Below, detail c. shows a new punch being impressed into the die. For argument’s sake, let’s say it’s an 8 digit, here showing a cross-section of the top loop. When the punch is impressed into the die, some of the top of the punch will impart higher pressure than the interior of the loop. This will have the effect of flattening out any prior details left on the die directly under the punch, while some details inside the loops remain. I think this is a good explanation why repunching is seldom observed on the tops of the final digits.

    Now in d., consider what happens in the lower relief areas of the punch. For instance, inside the loop of the 8, there will be less pressure to obliterate prior die details. Also, due plastic deformation and a shallower inner loop, I would suggest the prior mark (in yellow) will be pushed deeper into the die. Consider how the blue shaded areas, along the inside margins of the loop, would impart varying degrees of pressure to prior details on the die. I think the result will be that details will be deformed and pushed further into the die—past where final polishing (dashed line) can remove. This may also explain why underlying digits are also visible on the margins of the final digit—they were pushed slightly further into the die and kept from being totally erased by the final polish.

    Finally, in detail e., after the final digit has been impressed, the fields have been polished to clean up the area. But, notice that remnants of the prior digit remain inside the loop, which were pushed beneath the fields? I consider this a plausible reason why many underlying digit traces are seen only inside the digits on Indian Head cents and other coin series.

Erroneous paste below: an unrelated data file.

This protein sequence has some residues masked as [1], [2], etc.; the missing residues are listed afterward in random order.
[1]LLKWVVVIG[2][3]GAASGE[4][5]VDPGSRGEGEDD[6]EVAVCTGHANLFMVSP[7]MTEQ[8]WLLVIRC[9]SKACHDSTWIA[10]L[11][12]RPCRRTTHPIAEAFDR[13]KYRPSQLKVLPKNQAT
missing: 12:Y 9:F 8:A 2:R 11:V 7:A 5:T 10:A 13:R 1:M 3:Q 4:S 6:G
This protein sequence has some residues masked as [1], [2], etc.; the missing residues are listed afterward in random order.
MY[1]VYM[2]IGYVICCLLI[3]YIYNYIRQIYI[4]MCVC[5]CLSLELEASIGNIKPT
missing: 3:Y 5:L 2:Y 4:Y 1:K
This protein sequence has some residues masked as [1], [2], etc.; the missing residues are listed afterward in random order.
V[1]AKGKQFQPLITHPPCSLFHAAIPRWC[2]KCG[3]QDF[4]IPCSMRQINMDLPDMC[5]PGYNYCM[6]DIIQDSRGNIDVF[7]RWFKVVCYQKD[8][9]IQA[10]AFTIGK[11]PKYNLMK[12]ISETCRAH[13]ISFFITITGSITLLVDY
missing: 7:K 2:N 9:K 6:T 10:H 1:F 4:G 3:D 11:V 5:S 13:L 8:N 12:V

fig. O
    Diagram of die progression
    Diagram © Kurt Story

    How does a possible 1888/7 overdate match other varieties?

    Probably the most classic example of an IHC RPD exhibiting rough remnants of an underlying date is the 1894/1894, possibly due to varying pressure exerted by the digit punches on the die, subsequent polishing of the die, as well as die wear. For this spectacular variety, does it really look like the “smooth margins typical of an underdate”? By creating a tight overlay of this date, we can see quite clearly that much of the date has dropped out (arrows), which I would suggest is due to factors discussed above.

    fig. P
    Detail of 1894/1894
    Photo credit: Heritage Auctions

    fig. Q
    1894/1894 overlay
    Photo credit: Heritage Auctions

    The argument has also been made that markers on a genuine 1888/7 should show more evidence on the last digit and repunching elsewhere on other digits. However, if one studies the undisputed 1888/7 S-1, this overdate is visible only on the last digit, with very limited detail of the prior 7 remaining (arrows). It’s been argued that any other 1888/7 overdates should look very similar to the S-1. But, there could be many variables at work here, such as the pressure of the first date impression, subsequent polishing, and both pressure and position of the final date.

    fig. R
    1888/7 S-1 OVD main markers
    Photo credit: Heritage Auctions

    Conclusions
    This analysis suggests the proposed 1888/888 position does not explain the observed details very well. In fact, I suspect the RPD position argued in figured D was proposed to explain that external mark to the last 8, other considerations appear secondary. Moreover, the “debunking” of an 1888/7 has simply fallen through under more careful analysis. Could this variety be an 1888/888 on an earlier 1887 die? Yes, I think that may be plausible, given the remaining details under the last 8, and the corresponding 1887 position on the original die. Finally, there’s no reason I can think of that a single die could not be an MPD, RPD, as well as an overdate. In fact, there are many IHC varieties which show similar amounts of die reworking.

    But, if we are to believe the S-2 is only an MPD and 1888/888 RPD, it’s quite frankly, a relatively minor variety. If there’s nothing very dramatic to this coin, why is it the highest price variety for 1888, second only to the 1888/7 S-1? The market price indicates this variety is in high demand, so perhaps many collectors have not ruled out another 1888/7 either?

    Kurt Story


    • This topic was modified 1 year, 9 months ago by DVCollector DVCollector.